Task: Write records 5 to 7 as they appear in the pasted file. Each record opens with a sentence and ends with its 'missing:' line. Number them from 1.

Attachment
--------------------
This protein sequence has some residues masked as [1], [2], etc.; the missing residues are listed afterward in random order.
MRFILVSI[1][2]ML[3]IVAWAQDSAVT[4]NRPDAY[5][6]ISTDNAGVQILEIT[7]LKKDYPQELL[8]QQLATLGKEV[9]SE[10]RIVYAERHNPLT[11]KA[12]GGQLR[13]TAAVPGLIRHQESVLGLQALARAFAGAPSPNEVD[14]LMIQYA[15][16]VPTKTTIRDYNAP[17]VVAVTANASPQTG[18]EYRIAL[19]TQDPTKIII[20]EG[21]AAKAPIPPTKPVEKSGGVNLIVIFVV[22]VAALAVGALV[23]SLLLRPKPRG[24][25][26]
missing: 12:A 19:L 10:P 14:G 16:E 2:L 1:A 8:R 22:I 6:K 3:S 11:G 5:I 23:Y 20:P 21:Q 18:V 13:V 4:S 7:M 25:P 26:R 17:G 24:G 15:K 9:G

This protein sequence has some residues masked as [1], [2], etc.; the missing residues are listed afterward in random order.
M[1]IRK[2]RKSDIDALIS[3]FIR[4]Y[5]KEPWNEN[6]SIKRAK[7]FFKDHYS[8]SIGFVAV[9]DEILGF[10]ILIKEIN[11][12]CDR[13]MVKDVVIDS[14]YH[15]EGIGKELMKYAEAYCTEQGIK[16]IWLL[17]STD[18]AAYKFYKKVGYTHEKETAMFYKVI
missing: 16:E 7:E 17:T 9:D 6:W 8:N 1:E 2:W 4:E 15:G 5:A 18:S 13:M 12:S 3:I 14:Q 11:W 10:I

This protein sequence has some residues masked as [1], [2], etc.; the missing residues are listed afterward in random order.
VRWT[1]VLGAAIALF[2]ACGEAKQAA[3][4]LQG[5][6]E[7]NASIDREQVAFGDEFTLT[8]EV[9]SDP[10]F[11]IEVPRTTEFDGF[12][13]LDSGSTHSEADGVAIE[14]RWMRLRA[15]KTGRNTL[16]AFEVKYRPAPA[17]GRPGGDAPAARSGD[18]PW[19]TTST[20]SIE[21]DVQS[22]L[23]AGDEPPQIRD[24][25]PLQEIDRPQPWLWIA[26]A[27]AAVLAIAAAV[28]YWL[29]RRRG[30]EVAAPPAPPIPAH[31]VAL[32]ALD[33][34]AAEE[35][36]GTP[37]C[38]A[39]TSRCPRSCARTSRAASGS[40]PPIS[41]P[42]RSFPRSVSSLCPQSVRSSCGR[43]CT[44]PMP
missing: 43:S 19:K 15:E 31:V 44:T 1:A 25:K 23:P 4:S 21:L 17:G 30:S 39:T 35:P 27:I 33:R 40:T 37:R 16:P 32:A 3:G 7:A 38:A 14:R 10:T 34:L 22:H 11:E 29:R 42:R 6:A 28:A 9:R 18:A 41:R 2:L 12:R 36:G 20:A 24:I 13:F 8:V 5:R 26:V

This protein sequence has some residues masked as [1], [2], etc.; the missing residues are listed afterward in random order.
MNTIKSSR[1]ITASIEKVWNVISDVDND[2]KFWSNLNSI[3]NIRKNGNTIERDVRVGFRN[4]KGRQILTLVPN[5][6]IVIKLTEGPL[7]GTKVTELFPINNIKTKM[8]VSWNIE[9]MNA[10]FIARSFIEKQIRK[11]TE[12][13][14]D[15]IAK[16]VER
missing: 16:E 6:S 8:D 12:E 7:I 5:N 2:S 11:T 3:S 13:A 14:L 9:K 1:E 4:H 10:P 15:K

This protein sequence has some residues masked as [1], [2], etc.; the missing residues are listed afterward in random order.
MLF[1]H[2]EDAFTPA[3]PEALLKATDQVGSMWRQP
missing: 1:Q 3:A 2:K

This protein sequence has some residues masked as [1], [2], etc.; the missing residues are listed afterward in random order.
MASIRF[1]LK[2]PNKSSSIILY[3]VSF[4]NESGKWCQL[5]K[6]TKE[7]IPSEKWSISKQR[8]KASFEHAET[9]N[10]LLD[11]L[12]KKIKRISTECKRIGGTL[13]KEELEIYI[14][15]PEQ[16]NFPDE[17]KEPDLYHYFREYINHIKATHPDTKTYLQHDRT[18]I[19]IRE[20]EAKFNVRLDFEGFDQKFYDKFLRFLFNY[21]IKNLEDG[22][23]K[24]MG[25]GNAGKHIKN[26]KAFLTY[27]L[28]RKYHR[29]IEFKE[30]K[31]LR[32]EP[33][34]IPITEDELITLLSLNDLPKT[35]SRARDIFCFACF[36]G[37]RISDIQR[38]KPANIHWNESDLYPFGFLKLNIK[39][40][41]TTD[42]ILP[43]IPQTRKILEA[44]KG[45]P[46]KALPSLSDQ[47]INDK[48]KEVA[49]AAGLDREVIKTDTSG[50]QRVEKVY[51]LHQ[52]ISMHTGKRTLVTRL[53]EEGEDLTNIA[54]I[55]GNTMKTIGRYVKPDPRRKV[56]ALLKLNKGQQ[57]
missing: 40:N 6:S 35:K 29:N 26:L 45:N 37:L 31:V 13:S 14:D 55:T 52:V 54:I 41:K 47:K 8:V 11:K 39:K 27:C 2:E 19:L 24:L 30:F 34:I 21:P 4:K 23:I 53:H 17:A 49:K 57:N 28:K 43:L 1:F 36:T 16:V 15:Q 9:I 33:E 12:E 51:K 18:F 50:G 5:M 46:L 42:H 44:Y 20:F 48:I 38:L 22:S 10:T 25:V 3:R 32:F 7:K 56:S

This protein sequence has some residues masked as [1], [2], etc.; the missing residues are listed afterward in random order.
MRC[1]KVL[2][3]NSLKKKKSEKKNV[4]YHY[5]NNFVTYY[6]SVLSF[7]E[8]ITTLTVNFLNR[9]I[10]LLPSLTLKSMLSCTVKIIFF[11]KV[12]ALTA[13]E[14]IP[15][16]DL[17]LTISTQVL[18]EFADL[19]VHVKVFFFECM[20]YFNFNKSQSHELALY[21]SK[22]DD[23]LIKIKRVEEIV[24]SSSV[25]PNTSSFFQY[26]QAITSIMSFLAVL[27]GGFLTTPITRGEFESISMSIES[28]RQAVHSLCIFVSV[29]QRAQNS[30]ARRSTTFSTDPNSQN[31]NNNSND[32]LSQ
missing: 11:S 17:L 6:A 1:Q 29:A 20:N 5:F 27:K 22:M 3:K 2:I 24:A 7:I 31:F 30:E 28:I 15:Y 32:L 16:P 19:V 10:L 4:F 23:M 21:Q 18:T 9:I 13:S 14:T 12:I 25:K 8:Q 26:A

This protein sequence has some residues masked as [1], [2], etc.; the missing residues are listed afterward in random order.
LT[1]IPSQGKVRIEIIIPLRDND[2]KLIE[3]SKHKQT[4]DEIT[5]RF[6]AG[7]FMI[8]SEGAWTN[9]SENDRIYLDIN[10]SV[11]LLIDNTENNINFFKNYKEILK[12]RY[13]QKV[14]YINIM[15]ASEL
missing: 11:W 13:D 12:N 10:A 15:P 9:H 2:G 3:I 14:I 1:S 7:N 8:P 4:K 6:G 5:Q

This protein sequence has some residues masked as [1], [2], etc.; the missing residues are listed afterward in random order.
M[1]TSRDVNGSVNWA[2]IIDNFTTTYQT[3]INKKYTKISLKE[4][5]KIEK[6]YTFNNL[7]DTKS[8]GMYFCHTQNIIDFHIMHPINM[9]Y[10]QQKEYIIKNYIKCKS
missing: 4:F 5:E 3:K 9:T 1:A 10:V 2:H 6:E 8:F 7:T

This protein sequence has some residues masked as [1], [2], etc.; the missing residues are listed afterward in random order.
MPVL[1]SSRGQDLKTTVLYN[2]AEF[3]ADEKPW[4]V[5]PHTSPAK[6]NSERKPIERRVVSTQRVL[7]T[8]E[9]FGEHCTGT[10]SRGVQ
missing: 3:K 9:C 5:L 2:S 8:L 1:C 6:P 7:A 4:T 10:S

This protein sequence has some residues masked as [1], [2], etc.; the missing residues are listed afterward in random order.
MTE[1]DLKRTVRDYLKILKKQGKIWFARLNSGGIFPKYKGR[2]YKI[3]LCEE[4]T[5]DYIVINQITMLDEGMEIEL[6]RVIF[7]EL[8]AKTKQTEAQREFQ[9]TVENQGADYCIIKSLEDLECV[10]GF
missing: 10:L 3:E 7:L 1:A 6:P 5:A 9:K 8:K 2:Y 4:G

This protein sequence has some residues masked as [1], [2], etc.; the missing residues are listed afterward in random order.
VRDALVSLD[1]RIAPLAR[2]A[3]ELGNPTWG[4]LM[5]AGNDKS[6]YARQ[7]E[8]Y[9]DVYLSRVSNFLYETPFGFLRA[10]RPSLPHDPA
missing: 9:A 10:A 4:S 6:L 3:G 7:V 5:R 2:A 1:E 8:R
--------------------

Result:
This protein sequence has some residues masked as [1], [2], etc.; the missing residues are listed afterward in random order.
MLF[1]H[2]EDAFTPA[3]PEALLKATDQVGSMWRQP
missing: 1:Q 3:A 2:K

This protein sequence has some residues masked as [1], [2], etc.; the missing residues are listed afterward in random order.
MASIRF[1]LK[2]PNKSSSIILY[3]VSF[4]NESGKWCQL[5]K[6]TKE[7]IPSEKWSISKQR[8]KASFEHAET[9]N[10]LLD[11]L[12]KKIKRISTECKRIGGTL[13]KEELEIYI[14][15]PEQ[16]NFPDE[17]KEPDLYHYFREYINHIKATHPDTKTYLQHDRT[18]I[19]IRE[20]EAKFNVRLDFEGFDQKFYDKFLRFLFNY[21]IKNLEDG[22][23]K[24]MG[25]GNAGKHIKN[26]KAFLTY[27]L[28]RKYHR[29]IEFKE[30]K[31]LR[32]EP[33][34]IPITEDELITLLSLNDLPKT[35]SRARDIFCFACF[36]G[37]RISDIQR[38]KPANIHWNESDLYPFGFLKLNIK[39][40][41]TTD[42]ILP[43]IPQTRKILEA[44]KG[45]P[46]KALPSLSDQ[47]INDK[48]KEVA[49]AAGLDREVIKTDTSG[50]QRVEKVY[51]LHQ[52]ISMHTGKRTLVTRL[53]EEGEDLTNIA[54]I[55]GNTMKTIGRYVKPDPRRKV[56]ALLKLNKGQQ[57]
missing: 40:N 6:S 35:K 29:N 26:L 45:N 37:L 31:V 13:S 14:D 55:T 52:V 54:I 41:K 47:K 8:V 11:K 39:K 27:C 2:E 19:L 24:L 30:F 34:I 21:P 4:K 23:I 53:H 17:A 49:K 57:N 28:K 43:L 1:F 36:T 16:V 15:Q 9:I 33:E 12:E 51:K 18:F 50:G 5:M 46:L 42:H 44:Y 20:F 48:I 38:L 22:S 10:T 25:V 3:R 32:F 7:K 56:S

This protein sequence has some residues masked as [1], [2], etc.; the missing residues are listed afterward in random order.
MRC[1]KVL[2][3]NSLKKKKSEKKNV[4]YHY[5]NNFVTYY[6]SVLSF[7]E[8]ITTLTVNFLNR[9]I[10]LLPSLTLKSMLSCTVKIIFF[11]KV[12]ALTA[13]E[14]IP[15][16]DL[17]LTISTQVL[18]EFADL[19]VHVKVFFFECM[20]YFNFNKSQSHELALY[21]SK[22]DD[23]LIKIKRVEEIV[24]SSSV[25]PNTSSFFQY[26]QAITSIMSFLAVL[27]GGFLTTPITRGEFESISMSIES[28]RQAVHSLCIFVSV[29]QRAQNS[30]ARRSTTFSTDPNSQN[31]NNNSND[32]LSQ
missing: 11:S 17:L 6:A 1:Q 29:A 20:N 5:F 27:K 22:M 3:K 2:I 24:A 7:I 31:F 30:E 28:I 15:Y 32:L 16:P 19:V 10:L 4:F 23:M 21:Q 18:T 9:I 13:S 14:T 12:I 25:K 8:Q 26:A